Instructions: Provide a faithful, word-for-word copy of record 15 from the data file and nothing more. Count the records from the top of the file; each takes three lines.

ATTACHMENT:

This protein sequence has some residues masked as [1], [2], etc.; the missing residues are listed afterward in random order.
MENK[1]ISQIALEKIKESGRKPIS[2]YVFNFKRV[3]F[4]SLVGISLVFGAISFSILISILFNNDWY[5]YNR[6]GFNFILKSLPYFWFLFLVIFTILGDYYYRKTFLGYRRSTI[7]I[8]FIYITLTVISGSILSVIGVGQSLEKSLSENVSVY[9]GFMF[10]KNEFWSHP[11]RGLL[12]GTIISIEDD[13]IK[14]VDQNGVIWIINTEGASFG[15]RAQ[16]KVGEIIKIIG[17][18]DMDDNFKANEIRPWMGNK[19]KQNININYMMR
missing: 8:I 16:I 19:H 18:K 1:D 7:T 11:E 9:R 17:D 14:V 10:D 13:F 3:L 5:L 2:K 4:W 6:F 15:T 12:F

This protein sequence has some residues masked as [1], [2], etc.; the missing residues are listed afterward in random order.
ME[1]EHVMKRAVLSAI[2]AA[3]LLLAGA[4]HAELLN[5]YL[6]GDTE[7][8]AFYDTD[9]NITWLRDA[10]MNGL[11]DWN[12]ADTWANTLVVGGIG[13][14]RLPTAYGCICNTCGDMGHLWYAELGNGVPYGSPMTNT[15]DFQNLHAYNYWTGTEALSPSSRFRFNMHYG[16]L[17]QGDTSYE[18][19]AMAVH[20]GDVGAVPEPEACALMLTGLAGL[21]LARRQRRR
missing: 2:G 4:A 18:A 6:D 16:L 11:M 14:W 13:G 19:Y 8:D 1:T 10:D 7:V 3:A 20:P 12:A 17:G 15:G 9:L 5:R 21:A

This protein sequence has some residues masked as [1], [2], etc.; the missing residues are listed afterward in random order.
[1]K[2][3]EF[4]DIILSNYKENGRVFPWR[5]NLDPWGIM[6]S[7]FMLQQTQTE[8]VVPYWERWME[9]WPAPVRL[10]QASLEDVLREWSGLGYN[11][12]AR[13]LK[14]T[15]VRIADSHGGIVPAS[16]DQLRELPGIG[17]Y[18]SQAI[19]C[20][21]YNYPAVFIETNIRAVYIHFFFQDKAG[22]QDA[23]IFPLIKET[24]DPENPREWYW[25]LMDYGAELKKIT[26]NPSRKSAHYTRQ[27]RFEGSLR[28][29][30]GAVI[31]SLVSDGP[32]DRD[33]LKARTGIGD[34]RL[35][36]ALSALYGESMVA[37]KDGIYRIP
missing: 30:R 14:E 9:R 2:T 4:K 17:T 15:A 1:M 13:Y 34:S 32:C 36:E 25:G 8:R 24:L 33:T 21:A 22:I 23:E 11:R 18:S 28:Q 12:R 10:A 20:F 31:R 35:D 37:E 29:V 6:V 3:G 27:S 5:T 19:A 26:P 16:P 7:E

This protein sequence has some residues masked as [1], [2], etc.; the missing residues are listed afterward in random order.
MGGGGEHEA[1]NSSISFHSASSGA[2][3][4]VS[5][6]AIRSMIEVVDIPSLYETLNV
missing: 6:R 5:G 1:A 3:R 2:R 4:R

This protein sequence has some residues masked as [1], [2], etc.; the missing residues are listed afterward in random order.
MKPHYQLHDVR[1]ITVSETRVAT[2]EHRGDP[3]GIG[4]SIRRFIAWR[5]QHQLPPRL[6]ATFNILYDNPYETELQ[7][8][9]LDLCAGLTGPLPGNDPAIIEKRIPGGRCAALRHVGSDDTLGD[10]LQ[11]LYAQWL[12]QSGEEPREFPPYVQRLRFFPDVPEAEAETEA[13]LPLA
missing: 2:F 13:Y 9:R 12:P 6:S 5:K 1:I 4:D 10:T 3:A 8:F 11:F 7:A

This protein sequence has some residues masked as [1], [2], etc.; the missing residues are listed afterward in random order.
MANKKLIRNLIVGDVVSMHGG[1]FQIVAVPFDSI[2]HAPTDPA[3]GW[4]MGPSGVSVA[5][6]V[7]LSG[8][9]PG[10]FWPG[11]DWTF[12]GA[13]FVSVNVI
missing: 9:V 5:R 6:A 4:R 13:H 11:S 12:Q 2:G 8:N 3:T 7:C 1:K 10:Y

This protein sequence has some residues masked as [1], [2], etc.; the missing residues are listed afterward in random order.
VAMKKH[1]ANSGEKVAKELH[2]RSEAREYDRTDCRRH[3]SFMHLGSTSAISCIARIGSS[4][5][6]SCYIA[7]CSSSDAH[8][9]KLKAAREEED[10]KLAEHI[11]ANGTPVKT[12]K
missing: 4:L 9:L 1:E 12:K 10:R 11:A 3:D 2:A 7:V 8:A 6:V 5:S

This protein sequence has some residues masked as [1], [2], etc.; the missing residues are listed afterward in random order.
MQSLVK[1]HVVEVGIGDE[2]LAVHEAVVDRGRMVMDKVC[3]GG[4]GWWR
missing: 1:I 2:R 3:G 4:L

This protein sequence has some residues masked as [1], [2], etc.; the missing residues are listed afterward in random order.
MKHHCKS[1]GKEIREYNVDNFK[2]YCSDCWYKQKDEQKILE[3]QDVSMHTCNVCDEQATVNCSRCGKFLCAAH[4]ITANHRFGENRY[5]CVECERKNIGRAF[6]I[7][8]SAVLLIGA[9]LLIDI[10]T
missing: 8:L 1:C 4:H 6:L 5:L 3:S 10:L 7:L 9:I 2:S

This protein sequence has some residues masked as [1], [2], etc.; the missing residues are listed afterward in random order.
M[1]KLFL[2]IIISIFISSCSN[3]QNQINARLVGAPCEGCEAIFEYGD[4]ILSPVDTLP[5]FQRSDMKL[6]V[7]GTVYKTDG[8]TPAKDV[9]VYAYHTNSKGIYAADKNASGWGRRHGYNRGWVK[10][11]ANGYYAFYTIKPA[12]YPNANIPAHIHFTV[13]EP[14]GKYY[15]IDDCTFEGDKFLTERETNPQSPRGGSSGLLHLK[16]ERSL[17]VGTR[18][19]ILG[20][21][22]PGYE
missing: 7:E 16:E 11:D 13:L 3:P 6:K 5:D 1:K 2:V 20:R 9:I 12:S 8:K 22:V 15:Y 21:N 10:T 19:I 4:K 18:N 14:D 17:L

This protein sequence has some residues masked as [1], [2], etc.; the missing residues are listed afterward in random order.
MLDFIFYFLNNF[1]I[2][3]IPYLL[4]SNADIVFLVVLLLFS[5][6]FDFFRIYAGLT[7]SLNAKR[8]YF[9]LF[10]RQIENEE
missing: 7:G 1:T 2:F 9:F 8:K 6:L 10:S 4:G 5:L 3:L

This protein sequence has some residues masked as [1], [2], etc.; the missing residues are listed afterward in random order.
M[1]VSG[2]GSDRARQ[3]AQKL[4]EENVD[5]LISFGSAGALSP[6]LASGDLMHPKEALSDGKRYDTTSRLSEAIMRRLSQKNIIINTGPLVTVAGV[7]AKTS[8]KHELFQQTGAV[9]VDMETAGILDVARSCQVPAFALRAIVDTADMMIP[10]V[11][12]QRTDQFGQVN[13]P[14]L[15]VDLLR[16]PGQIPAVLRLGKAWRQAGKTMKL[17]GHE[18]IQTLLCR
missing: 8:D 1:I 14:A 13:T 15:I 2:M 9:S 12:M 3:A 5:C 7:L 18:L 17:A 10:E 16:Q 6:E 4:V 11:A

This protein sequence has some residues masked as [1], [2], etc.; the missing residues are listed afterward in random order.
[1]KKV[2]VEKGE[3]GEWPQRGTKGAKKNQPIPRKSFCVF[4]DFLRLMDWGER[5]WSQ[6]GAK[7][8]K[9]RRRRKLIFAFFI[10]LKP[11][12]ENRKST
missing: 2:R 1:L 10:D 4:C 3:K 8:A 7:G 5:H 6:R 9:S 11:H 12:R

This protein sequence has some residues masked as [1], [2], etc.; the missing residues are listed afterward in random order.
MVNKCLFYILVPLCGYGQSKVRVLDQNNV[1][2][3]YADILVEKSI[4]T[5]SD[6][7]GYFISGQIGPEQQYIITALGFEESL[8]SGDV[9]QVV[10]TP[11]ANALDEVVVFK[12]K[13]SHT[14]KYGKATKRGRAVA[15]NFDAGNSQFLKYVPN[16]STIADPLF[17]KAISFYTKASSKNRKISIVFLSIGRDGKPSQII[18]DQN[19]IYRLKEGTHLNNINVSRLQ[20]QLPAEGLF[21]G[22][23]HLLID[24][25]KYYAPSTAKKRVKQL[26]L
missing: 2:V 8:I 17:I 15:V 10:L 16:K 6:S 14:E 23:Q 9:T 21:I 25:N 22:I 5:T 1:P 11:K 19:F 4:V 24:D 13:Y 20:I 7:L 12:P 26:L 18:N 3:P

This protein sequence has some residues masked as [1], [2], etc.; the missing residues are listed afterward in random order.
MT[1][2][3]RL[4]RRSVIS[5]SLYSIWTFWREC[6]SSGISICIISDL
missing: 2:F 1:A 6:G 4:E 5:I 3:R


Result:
This protein sequence has some residues masked as [1], [2], etc.; the missing residues are listed afterward in random order.
MT[1][2][3]RL[4]RRSVIS[5]SLYSIWTFWREC[6]SSGISICIISDL
missing: 2:F 1:A 6:G 4:E 5:I 3:R